I loved the Kaiju and Jaeger designs, everything felt familiar without looking like something you’d seen a thousand times. Also, neither were made with motion capture because del Toro never wanted the monsters or the robots to ever move like anything human. They had to be alien and robotic through and through, so all were completely done with CGI. The score by Ramin Djawadi was nothing short of perfect for this movie. Huge, booming orchestrations that worked so well to evoke excitement, scares or dramatic tones.
To add to how great Pacific Rim is, all I can say is that this is one absolutely beautiful film. Guillermo del Toro teams up with long time collaborator, cinematographer Guillermo Navarro and once again presents something wonderful. From the way it’s shot to the lighting, the sets and the digital environments (and the blending of the two), this movie was just gorgeous to look at. It had a so much of the del Toro look and blended it perfectly with all the different styles the film paid homage to. One of my favorite settings from the entire film was the Hong Kong of 2025. It was gorgeous and I felt like I had stepped into some amazing mash-up of Blade Runner, Akira and Cowboy Bebop. The colors and lighting along with the use of actual sets and CGI was perfect. One of my favorite scenes was a flashback to when Mako is a child during a Kaiju attack on Japan. It looked like someone had taken an animated Japanese film and had somehow pulled it into the real world, if that makes any sense. It was beautiful, heart-breaking and terrifying all at once. Perfectly executed film making.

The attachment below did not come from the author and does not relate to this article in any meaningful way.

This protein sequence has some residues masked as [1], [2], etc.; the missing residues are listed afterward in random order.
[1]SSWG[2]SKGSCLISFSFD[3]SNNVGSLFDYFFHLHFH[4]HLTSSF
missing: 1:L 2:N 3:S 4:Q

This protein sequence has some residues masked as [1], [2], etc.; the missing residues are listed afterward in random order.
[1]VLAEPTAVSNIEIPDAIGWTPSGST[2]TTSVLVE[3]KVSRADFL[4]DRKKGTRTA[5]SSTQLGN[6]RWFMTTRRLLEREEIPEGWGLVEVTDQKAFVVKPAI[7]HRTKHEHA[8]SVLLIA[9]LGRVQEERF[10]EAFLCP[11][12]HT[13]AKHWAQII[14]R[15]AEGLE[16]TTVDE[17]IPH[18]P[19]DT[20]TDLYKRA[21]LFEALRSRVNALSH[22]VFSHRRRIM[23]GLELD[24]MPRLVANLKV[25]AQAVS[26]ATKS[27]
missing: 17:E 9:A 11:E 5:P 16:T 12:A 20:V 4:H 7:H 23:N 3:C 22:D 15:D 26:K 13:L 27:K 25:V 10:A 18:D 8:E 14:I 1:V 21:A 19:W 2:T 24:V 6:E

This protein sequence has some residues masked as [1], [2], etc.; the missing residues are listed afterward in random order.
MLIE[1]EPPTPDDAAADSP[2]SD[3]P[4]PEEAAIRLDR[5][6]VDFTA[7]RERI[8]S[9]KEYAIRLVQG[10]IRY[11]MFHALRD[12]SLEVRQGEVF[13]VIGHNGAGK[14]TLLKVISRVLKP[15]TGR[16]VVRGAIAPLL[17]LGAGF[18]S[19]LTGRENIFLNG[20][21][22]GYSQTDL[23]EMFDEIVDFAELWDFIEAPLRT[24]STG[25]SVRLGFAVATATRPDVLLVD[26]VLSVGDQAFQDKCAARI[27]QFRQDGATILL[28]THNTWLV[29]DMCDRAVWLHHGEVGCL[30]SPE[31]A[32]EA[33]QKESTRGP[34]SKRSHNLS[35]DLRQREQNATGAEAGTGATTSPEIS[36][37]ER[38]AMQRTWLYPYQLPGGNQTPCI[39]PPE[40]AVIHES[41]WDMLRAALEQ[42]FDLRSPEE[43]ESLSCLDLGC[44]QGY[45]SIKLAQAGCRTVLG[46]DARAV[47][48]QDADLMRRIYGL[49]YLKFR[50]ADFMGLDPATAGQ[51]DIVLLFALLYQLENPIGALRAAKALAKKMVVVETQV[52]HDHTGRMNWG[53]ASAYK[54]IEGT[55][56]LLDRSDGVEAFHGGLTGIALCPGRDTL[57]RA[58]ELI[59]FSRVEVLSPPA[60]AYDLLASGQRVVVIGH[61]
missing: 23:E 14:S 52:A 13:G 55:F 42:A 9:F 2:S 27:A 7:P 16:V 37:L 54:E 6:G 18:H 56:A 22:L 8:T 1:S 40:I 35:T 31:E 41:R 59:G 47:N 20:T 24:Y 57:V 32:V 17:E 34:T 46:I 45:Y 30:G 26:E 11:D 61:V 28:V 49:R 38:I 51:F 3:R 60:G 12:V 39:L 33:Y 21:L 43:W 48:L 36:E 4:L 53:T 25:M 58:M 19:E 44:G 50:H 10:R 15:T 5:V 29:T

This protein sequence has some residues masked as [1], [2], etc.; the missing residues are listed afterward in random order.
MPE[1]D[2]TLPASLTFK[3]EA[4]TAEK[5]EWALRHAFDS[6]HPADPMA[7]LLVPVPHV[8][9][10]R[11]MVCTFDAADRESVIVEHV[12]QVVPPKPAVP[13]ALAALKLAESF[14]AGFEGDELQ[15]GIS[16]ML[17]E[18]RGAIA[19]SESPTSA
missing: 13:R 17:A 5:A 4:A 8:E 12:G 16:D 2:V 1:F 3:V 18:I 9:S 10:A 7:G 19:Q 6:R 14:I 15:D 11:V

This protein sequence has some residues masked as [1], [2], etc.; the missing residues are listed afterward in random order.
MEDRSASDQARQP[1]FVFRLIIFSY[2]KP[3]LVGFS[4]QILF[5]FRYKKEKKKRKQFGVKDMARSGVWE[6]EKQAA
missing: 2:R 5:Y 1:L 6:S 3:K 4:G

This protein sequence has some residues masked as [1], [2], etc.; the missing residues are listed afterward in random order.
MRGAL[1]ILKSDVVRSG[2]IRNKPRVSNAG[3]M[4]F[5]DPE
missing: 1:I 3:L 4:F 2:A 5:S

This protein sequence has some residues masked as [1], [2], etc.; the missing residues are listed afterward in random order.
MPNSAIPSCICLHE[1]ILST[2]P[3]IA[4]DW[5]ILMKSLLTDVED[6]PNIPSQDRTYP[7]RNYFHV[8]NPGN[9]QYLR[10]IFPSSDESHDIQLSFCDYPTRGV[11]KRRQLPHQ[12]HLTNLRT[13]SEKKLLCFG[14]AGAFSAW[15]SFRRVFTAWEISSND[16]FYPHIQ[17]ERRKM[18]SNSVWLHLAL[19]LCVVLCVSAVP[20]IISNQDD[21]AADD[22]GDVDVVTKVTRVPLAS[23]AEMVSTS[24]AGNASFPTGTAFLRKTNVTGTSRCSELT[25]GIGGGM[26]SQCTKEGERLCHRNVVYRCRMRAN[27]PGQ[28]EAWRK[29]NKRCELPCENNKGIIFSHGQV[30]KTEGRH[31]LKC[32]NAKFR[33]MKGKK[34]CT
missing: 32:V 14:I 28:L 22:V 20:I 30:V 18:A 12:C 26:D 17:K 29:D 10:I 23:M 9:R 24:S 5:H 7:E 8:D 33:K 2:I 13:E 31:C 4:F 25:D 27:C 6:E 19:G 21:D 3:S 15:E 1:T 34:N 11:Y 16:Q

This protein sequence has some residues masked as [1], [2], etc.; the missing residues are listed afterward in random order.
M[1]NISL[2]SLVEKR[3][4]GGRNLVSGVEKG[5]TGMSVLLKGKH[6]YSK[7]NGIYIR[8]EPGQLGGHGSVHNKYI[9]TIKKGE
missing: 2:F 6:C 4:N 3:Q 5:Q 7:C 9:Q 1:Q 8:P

While I’m on the subject of terrifying, this film did something that no other giant monster movie has done for me: it made these monsters scary. It’s hard to look back at the old Godzilla films, or really any classic giant monster movie and be scared. You can enjoy them immensely, as I do, but they’re not scary and you’re barely thinking about the destruction made or the lives it’s taking. Here it’s all in your face, the destruction, the death, even some of these enormous creatures get right into your personal space. And it’s all presented in a sort of scary and sad way. You see people’s lives ruined and taken and it feels real. In a film like this, a subject that could have been “Michael Bay-ed,” it makes me happy to no end that it was brought to life by Guillermo & Co. They do something here, that they’ve so many times in the past: They’ve made a horror/sci-fi/fantasy flick with heart. I could go on all day about how great this movie was, but then I’d get into spoiler territory so I’ll just stop here.
Pacific Rim blends it’s homages, originality, action, scares, drama and humor into a perfect summer blockbuster. If you have had any doubts as to the quality of this movie, stop. If you have ever loved science fiction, robots, comic books, monster movies or you just like having fun, you need to do yourself a favor and see Pacific Rim.